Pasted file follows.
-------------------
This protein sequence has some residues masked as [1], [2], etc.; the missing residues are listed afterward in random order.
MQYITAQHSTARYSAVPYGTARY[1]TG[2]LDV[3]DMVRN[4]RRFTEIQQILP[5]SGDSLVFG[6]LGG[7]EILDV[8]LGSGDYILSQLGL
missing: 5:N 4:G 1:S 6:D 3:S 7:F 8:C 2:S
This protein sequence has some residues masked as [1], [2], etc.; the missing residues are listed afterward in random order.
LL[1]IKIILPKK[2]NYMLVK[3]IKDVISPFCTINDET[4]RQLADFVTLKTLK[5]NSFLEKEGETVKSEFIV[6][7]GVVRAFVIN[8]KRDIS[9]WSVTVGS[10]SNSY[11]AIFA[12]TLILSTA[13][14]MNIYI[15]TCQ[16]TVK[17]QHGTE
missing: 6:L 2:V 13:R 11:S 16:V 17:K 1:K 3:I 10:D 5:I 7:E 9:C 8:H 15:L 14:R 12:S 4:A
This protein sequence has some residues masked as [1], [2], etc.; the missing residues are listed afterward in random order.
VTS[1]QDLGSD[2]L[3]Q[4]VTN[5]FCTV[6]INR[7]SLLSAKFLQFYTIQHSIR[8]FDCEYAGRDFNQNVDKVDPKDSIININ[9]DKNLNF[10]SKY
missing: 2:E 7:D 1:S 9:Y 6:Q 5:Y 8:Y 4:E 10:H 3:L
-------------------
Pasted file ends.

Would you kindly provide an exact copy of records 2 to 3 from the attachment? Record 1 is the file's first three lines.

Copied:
This protein sequence has some residues masked as [1], [2], etc.; the missing residues are listed afterward in random order.
LL[1]IKIILPKK[2]NYMLVK[3]IKDVISPFCTINDET[4]RQLADFVTLKTLK[5]NSFLEKEGETVKSEFIV[6][7]GVVRAFVIN[8]KRDIS[9]WSVTVGS[10]SNSY[11]AIFA[12]TLILSTA[13][14]MNIYI[15]TCQ[16]TVK[17]QHGTE
missing: 6:L 2:V 13:R 11:S 16:V 17:K 1:K 3:I 10:D 5:I 7:E 9:C 8:H 15:L 14:R 12:S 4:A
This protein sequence has some residues masked as [1], [2], etc.; the missing residues are listed afterward in random order.
VTS[1]QDLGSD[2]L[3]Q[4]VTN[5]FCTV[6]INR[7]SLLSAKFLQFYTIQHSIR[8]FDCEYAGRDFNQNVDKVDPKDSIININ[9]DKNLNF[10]SKY
missing: 2:E 7:D 1:S 9:Y 6:Q 5:Y 8:Y 4:E 10:H 3:L